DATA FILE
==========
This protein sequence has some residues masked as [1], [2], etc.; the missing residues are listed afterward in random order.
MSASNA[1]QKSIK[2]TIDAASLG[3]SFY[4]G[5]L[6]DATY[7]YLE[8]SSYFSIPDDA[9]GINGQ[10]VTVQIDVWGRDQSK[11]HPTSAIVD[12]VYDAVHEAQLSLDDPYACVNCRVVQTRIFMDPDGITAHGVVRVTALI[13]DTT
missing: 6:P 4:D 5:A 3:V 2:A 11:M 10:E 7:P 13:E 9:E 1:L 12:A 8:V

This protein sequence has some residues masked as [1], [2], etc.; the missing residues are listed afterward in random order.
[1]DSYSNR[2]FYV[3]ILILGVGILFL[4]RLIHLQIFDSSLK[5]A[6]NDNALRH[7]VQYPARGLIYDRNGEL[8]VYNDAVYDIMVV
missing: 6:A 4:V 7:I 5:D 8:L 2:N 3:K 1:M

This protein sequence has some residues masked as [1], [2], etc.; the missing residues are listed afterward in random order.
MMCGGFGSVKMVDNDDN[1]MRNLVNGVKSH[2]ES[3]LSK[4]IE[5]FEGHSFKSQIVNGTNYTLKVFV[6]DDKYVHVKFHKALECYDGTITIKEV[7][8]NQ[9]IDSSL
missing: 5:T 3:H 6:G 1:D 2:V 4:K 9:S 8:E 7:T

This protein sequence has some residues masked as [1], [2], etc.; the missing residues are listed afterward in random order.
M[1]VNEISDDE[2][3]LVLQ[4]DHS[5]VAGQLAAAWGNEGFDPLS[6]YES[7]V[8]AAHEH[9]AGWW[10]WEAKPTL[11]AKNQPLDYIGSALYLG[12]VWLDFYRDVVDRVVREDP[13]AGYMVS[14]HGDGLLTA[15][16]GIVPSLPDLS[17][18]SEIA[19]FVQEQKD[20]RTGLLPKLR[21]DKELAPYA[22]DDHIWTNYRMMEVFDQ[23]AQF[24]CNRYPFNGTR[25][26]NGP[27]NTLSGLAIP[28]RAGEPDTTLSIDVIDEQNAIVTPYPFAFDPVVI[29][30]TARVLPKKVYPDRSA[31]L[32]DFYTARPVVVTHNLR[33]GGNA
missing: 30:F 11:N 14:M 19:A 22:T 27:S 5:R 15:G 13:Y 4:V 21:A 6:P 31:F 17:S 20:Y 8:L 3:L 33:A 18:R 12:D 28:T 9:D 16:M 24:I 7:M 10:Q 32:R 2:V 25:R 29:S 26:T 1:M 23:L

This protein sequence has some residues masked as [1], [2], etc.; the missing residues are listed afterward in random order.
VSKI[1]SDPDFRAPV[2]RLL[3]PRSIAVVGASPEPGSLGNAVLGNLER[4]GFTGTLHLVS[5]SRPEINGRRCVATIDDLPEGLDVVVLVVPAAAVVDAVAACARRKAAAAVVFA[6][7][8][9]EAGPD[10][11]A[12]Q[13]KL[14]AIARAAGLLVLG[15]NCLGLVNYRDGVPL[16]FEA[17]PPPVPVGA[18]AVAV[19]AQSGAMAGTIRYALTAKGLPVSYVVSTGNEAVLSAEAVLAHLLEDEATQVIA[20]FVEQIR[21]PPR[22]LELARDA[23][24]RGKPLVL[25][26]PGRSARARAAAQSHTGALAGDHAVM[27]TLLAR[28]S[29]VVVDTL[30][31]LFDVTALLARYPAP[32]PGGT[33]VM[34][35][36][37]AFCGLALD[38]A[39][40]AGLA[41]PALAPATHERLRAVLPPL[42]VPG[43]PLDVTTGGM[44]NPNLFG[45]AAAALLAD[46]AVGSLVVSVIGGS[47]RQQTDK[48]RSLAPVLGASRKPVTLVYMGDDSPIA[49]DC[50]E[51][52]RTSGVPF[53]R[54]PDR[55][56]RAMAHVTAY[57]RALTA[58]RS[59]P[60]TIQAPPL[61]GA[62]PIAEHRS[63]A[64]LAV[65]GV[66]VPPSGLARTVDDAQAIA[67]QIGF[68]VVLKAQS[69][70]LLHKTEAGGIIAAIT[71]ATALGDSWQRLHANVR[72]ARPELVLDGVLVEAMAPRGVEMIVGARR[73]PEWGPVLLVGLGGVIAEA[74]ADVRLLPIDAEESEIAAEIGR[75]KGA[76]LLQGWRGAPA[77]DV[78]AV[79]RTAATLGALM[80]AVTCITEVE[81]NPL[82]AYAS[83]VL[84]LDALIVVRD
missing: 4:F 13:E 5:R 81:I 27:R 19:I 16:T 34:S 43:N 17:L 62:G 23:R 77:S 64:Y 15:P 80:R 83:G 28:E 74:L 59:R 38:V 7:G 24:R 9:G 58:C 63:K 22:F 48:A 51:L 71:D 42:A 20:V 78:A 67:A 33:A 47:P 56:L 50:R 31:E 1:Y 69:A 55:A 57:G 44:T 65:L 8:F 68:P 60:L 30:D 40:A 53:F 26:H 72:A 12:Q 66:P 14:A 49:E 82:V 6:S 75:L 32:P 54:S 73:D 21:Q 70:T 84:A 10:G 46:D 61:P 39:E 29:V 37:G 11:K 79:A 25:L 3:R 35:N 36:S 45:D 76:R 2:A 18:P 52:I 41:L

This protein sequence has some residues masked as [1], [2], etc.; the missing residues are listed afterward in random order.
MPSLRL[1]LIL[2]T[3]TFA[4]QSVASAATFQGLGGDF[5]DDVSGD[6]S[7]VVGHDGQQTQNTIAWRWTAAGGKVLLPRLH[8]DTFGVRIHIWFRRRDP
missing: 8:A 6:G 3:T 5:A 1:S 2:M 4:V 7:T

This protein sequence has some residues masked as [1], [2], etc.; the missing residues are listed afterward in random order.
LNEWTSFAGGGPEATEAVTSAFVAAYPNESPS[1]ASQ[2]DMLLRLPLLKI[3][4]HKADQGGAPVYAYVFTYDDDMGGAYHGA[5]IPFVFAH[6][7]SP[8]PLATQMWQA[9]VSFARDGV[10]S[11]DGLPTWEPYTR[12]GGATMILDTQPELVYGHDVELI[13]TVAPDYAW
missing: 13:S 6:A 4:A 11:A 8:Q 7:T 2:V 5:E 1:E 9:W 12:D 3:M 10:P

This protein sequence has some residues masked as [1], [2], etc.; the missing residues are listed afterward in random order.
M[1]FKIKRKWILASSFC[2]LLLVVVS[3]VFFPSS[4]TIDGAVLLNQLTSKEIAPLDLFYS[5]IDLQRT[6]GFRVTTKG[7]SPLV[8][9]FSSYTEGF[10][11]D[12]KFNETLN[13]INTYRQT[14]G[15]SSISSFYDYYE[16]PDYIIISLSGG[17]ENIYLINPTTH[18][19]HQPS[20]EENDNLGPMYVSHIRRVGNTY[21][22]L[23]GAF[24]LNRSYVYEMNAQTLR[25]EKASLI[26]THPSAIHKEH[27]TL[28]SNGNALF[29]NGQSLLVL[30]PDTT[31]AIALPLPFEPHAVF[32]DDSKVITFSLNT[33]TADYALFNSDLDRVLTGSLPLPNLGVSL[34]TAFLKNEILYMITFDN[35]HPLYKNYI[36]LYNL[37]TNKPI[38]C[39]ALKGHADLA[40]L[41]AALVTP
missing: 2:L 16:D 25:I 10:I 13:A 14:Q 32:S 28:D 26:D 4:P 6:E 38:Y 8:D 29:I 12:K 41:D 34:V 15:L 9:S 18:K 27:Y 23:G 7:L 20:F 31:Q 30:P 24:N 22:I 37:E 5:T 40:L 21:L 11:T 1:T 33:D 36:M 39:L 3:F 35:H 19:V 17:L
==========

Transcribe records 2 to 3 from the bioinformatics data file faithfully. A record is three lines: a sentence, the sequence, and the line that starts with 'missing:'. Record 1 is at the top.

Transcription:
This protein sequence has some residues masked as [1], [2], etc.; the missing residues are listed afterward in random order.
[1]DSYSNR[2]FYV[3]ILILGVGILFL[4]RLIHLQIFDSSLK[5]A[6]NDNALRH[7]VQYPARGLIYDRNGEL[8]VYNDAVYDIMVV
missing: 6:A 4:V 7:I 5:D 8:L 2:N 3:K 1:M

This protein sequence has some residues masked as [1], [2], etc.; the missing residues are listed afterward in random order.
MMCGGFGSVKMVDNDDN[1]MRNLVNGVKSH[2]ES[3]LSK[4]IE[5]FEGHSFKSQIVNGTNYTLKVFV[6]DDKYVHVKFHKALECYDGTITIKEV[7][8]NQ[9]IDSSL
missing: 5:T 3:H 6:G 1:D 2:V 4:K 9:S 8:E 7:T